5 Interesting Facts about the Northern Lights


The very sight of the northern lights is exceptionally alluring and they have marvelled mankind for eons. Here are some facts surrounding the northern lights that you would like to know.

The Reason behind the Phenomenon

Both the Northern Lights (Aurora Borealis) and Southern Lights (Aurora Australis) occur when charged particles cast off from the Sun’s corona hit the earth’s magnetic field 100 miles up, making the air molecules glow green, violet, blue, or red.

Why These Colours? 

The colours that appear on the sky depend on the wavelength of the atom’s photon. The green and red colours are caused by excited Oxygen atoms whereas the excited Nitrogen atoms are responsible for the blue and deep red hues. The mélange of these produce the mesmerizing colourful curtains of light.

They Are Present During the Day Too

Aurora borealis can occur at any time of the day. But night-time is ideal as the Aurora is much dimmer in sunlight and thus not visible. Also it is best to move far away from the lights of towns and cities to maximize your chances of sighting.

The polar lights are best seen in regions close to the magnetic north and south poles.

Other Planets Have Them

Not just our earth the Aurora is visible in other planets too. If a planet has an atmosphere and a magnetic field they certainly should have Auroras.

Images of Auroras in Jupiter, Saturn, Uranus and Neptune were brought back by probes; Voyagers 1 and 2. The Hubble Space Telescope has captured vivid images of Auroras in Jupiter.

But these auroras are much brighter and powerful than in the earth. 

“Because Jupiter is so large, the electric potentials there could get so strong that they become unstable, turning into waves and random turbulence. It is these phenomena that can accelerate electrons so much that they produce a dazzling display” said Barry Mauk at Johns Hopkins University in Maryland to NewScientist.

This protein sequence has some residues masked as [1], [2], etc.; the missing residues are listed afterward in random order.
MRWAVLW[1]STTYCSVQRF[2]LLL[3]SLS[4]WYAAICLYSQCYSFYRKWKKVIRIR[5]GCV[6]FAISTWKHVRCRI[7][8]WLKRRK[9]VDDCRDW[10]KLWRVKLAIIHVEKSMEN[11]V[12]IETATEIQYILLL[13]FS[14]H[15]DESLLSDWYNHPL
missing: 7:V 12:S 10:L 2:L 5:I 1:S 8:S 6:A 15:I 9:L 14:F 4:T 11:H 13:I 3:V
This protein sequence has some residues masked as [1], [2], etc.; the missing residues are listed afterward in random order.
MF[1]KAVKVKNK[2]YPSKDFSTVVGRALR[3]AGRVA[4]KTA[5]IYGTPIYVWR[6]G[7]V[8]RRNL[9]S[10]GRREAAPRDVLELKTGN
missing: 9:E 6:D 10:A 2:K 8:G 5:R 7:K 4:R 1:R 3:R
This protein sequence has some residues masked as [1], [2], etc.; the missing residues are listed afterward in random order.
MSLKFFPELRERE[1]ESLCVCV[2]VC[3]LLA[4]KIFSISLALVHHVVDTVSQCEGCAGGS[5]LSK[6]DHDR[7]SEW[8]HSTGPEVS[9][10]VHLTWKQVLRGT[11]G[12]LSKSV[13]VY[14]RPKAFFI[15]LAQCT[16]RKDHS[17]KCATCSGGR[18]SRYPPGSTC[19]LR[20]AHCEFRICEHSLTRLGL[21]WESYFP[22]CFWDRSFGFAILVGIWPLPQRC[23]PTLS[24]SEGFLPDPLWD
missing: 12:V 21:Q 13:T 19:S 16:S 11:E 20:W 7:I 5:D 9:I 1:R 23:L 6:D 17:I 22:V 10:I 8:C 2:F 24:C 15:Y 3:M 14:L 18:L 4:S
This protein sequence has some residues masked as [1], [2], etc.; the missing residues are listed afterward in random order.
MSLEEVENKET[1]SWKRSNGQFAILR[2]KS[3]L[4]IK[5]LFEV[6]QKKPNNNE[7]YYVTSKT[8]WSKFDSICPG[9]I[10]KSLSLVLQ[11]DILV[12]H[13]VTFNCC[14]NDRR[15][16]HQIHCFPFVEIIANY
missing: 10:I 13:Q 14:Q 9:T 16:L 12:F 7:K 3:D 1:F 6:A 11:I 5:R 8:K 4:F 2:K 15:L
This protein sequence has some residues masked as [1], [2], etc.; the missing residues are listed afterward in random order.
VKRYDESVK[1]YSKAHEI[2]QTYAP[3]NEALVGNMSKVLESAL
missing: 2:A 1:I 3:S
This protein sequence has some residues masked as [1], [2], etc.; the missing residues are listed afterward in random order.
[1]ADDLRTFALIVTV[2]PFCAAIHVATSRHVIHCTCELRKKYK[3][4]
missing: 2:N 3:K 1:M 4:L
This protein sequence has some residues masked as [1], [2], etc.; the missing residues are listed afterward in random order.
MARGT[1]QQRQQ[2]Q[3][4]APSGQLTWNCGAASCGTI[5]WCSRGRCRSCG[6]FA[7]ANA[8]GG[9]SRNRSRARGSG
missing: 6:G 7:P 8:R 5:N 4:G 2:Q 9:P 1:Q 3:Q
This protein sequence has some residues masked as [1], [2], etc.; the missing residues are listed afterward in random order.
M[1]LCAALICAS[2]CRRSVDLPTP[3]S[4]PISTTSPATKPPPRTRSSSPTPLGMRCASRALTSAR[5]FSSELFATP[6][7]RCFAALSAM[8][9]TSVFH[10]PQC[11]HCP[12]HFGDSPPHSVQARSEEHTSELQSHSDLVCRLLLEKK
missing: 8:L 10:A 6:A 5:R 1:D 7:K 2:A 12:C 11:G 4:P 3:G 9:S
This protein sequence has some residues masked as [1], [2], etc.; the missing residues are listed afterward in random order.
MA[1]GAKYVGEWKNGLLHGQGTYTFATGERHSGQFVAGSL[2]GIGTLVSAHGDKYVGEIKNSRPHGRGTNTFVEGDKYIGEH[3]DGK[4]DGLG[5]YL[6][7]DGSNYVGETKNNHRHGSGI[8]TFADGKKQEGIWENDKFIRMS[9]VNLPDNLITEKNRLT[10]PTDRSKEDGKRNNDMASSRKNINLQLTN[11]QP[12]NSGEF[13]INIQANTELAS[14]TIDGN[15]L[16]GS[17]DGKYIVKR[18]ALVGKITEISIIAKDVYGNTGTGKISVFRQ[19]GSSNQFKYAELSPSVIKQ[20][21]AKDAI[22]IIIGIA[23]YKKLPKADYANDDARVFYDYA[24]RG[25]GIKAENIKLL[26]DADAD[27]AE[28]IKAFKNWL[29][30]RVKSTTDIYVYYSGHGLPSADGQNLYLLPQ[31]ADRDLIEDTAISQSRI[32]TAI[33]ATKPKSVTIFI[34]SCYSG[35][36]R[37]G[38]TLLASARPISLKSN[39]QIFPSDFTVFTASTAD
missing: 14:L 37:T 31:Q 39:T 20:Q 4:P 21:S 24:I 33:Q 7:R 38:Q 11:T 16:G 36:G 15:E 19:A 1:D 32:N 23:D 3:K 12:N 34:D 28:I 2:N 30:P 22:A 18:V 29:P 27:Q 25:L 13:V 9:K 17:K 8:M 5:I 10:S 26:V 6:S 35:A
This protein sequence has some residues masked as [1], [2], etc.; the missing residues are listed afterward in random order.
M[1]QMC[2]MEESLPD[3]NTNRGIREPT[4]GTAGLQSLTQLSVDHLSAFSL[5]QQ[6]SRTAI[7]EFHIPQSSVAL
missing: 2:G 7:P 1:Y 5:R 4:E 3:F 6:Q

Mythology of the Northern Lights

The flowing waves of Auroras have always fascinated mankind and has inspired art, history and culture. It has its influence on various folklores and has given rise to mythological creatures.

Ancient Romans associated the Northern Lights with a new day believing them to be Aurora- the goddess of dawn.

But it was Galileo Galilei who gave the name "aurora borealis" after goddess Aurora in 1619 A.D.

In Norse Mythology, The Northern Lights are depicted as reflections from the shield and armour of the Valkyries. Norse legends also allude that these green ribbons of light served as a portal to Valhalla.

In Southern Europe, the sighting of Auroras is rare. And when they appear, they appear as Red Auroras; due to intense solar activity. So the early residents of France, Italy, England and Scotland considered these sightings to be a bad omen.

Many Chinese legends associated with dragons are linked to the Auroras. In Japanese culture a child conceived underneath the Northern Lights will be blessed with beauty, intellect and fortuity.

For Aboriginal Australians the lights represented blood that was shed by warriors fighting a great battle in the sky, or by spirits of the dead rising to the heavens. They also watched the lights in awe as their gods danced above.

These are just some, but there are dozens of mythological beliefs circling the Auroras in North America and other regions of Auroral manifestations.

Written by - Afra Meera Ahamed

Edited by - Gunika Manchanda